Last week, after our Sunday meeting time we had a bite to eat together. LT member Kevin Williams gave everyone the lowdown on changer which need to be made in order for imagine to sustain its life together.

First, and foremost, the high cost of having a space on Main Street in Northampton (even though our landlord offered to lower the rent by $350/month) was not doable for us anymore. We'd fallen behind in rent and understood it was not fair to him, or OK with God to keep the space and not be able to pay for it. As it is, we've worked a plan to pay him back over time. So our path forward means giving up our worship space, counseling offices, and the imagineART Gallery. For Tricia and I there is sadness in having to do so, but we're also very weary of the stress attached to falling and being behind. If you've not been there for any substantial length of time, you can't appreciate what that feels like and being our age doesn't make it easier.

(In later posts, I'll write more about what being in Northampton at all has meant to me. I will have much to emotionally and spiritually sort through. I promise I'll not be maudlin about it.)

After Kevin talked and made a clear case for leaving, we had a good discussion. People were in support of the move and we talked of how we wanted to continue a presence in Northampton by perhaps renting less costly spaces for worship or events we might offer in the future. The energy in the room was about continuing to be imagine and imagine in Northampton in some way. We also talked of meeting in our homes and deepening our community, including with the Smith students we've gotten to know and love.

At the same time, none of us want what used to be termed the "holy huddle"; the idea that everything is about our little community and we like it that way, thank you very much! We came here to walk the missional Kingdom way of being church. We've made some progress and had a modest impact in that regard, but we know we have a ways to go. We all want to continue heading down that path.

With the pending move, there are challenges for Tricia and I, one of which is (as I mentioned) we lose a centrally-located office for counseling. As of the end of September, the only office we have available is on the lower floor of where we're living in Shutesbury. While it should open access to folks in that part of Massachusetts where we're told there's a dearth of Christian counseling, we'll more than likely lose most of our clients from CT and south central MA where most of them have come, especially south central MA. There is a possibility of having an office in a church in Sunderland, or an office in Agawam, but the details have not been worked out. So unless God brings this part of the path into view we'll lose a substantial portion of our income.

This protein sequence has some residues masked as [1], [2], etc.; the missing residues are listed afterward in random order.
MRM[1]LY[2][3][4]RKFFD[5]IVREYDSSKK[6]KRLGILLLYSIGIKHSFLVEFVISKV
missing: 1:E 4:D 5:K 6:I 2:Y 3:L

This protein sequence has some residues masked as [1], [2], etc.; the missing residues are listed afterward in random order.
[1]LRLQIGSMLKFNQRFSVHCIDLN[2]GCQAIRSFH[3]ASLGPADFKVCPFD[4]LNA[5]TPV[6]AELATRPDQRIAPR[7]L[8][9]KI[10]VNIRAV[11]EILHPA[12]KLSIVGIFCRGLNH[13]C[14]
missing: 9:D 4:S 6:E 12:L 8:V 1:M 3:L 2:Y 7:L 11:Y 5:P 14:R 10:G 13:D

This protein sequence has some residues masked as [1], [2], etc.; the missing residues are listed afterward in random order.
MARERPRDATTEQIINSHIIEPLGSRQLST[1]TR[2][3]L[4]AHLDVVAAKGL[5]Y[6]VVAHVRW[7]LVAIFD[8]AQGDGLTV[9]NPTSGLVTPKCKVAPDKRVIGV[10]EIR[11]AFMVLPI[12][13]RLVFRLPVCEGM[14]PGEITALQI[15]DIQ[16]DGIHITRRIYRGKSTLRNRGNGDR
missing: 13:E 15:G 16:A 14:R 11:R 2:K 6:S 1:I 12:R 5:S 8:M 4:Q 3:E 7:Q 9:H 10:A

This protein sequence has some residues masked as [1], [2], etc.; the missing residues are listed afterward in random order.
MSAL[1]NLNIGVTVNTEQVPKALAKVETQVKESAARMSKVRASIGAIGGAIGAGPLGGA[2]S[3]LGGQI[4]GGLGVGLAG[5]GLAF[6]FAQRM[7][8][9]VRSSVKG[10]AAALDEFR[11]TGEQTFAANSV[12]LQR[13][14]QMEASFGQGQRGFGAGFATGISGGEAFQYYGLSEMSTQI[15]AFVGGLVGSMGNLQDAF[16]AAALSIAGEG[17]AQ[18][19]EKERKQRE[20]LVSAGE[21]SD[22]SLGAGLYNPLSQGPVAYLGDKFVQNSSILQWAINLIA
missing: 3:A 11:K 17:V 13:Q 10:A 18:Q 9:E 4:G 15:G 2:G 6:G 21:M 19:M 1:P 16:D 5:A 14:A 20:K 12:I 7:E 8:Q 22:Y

Second, the way imagine will function as a church community is about to change - we think for the better. I won't say much about that in this post because I will flesh it out tomorrow at imagine worship, then blog about it. I can say we'll have a presence in Northampton, but not exclusively so. Our small band of believers will not call itself imagine/Northampton once we move from the office at 70 Main Street.

Lastly, those of us who came here in 2008-9 have learned there seem no tried-and-true formulas to doing what we've tried to do. Church planting is not plug and play. While any enterprise needs plans, values and structures to exist, a good bit of what we envisioned has not coalesced like we envisioned. There have been many surprises (not all of them negative by any means), disappointments (some excruciating), even desolating turns of events (especially regarding relationships). There've been some sorrowful days, but also many happy days because of wonderful new relationships (and some life-giving enduring relationships) with lovely people, and the continuing support of friends who've not given up on us. For instance, the imagineART Gallery wasn't on the radar screen when we sat dreaming, conceiving, praying about and dialoguing over in Simsbury what imagine would be and become. In my opinion, it's been the most effective means of connecting with folks here. We've met so many interesting and gracious people through that work. We've made real friends through it as well.

In reality we've stretched and grown because of necessity. Our faith has become enduring and more resilient (especially mine, never been a strong suit) because God held us near while he's put us to it. I cannot recall being tested this severely in my Christian life as I've been, particularly in 2014.